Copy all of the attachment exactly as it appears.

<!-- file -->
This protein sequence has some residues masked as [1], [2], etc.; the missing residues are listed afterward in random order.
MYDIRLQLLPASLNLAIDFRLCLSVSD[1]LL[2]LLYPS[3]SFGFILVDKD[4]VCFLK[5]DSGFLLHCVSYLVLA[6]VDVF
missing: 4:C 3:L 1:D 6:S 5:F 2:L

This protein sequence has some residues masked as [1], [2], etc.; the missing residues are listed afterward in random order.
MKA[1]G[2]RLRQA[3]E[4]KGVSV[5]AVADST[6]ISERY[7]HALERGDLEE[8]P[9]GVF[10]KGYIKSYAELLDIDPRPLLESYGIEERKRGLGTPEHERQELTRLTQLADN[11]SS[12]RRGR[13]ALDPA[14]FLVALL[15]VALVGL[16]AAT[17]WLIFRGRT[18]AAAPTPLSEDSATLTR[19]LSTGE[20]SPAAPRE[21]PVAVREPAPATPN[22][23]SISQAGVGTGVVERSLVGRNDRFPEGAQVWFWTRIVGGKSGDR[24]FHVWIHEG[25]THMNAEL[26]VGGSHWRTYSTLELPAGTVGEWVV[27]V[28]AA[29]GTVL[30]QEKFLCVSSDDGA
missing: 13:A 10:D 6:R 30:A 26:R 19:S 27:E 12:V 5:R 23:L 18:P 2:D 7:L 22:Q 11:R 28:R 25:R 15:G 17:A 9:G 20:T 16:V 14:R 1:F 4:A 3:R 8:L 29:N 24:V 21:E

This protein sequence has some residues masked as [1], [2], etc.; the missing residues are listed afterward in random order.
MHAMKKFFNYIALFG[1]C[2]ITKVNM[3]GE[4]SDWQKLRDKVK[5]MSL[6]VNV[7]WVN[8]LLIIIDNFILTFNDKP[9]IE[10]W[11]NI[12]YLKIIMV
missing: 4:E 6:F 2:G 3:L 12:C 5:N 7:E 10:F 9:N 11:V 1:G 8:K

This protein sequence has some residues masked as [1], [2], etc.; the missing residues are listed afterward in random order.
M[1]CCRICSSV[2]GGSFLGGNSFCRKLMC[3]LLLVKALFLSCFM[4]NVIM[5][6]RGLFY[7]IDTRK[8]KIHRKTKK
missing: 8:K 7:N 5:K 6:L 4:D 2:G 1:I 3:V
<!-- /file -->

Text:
This protein sequence has some residues masked as [1], [2], etc.; the missing residues are listed afterward in random order.
MYDIRLQLLPASLNLAIDFRLCLSVSD[1]LL[2]LLYPS[3]SFGFILVDKD[4]VCFLK[5]DSGFLLHCVSYLVLA[6]VDVF
missing: 4:C 3:L 1:D 6:S 5:F 2:L

This protein sequence has some residues masked as [1], [2], etc.; the missing residues are listed afterward in random order.
MKA[1]G[2]RLRQA[3]E[4]KGVSV[5]AVADST[6]ISERY[7]HALERGDLEE[8]P[9]GVF[10]KGYIKSYAELLDIDPRPLLESYGIEERKRGLGTPEHERQELTRLTQLADN[11]SS[12]RRGR[13]ALDPA[14]FLVALL[15]VALVGL[16]AAT[17]WLIFRGRT[18]AAAPTPLSEDSATLTR[19]LSTGE[20]SPAAPRE[21]PVAVREPAPATPN[22][23]SISQAGVGTGVVERSLVGRNDRFPEGAQVWFWTRIVGGKSGDR[24]FHVWIHEG[25]THMNAEL[26]VGGSHWRTYSTLELPAGTVGEWVV[27]V[28]AA[29]GTVL[30]QEKFLCVSSDDGA
missing: 13:A 10:D 6:R 30:A 26:R 19:S 27:E 12:V 5:R 23:L 18:P 2:D 7:L 22:Q 11:R 28:R 25:R 15:G 17:A 9:G 20:T 16:V 14:R 1:F 4:A 3:R 8:L 29:N 24:V 21:E

This protein sequence has some residues masked as [1], [2], etc.; the missing residues are listed afterward in random order.
MHAMKKFFNYIALFG[1]C[2]ITKVNM[3]GE[4]SDWQKLRDKVK[5]MSL[6]VNV[7]WVN[8]LLIIIDNFILTFNDKP[9]IE[10]W[11]NI[12]YLKIIMV
missing: 4:E 6:F 2:G 3:L 12:C 5:N 7:E 10:F 9:N 11:V 1:G 8:K

This protein sequence has some residues masked as [1], [2], etc.; the missing residues are listed afterward in random order.
M[1]CCRICSSV[2]GGSFLGGNSFCRKLMC[3]LLLVKALFLSCFM[4]NVIM[5][6]RGLFY[7]IDTRK[8]KIHRKTKK
missing: 8:K 7:N 5:K 6:L 4:D 2:G 1:I 3:V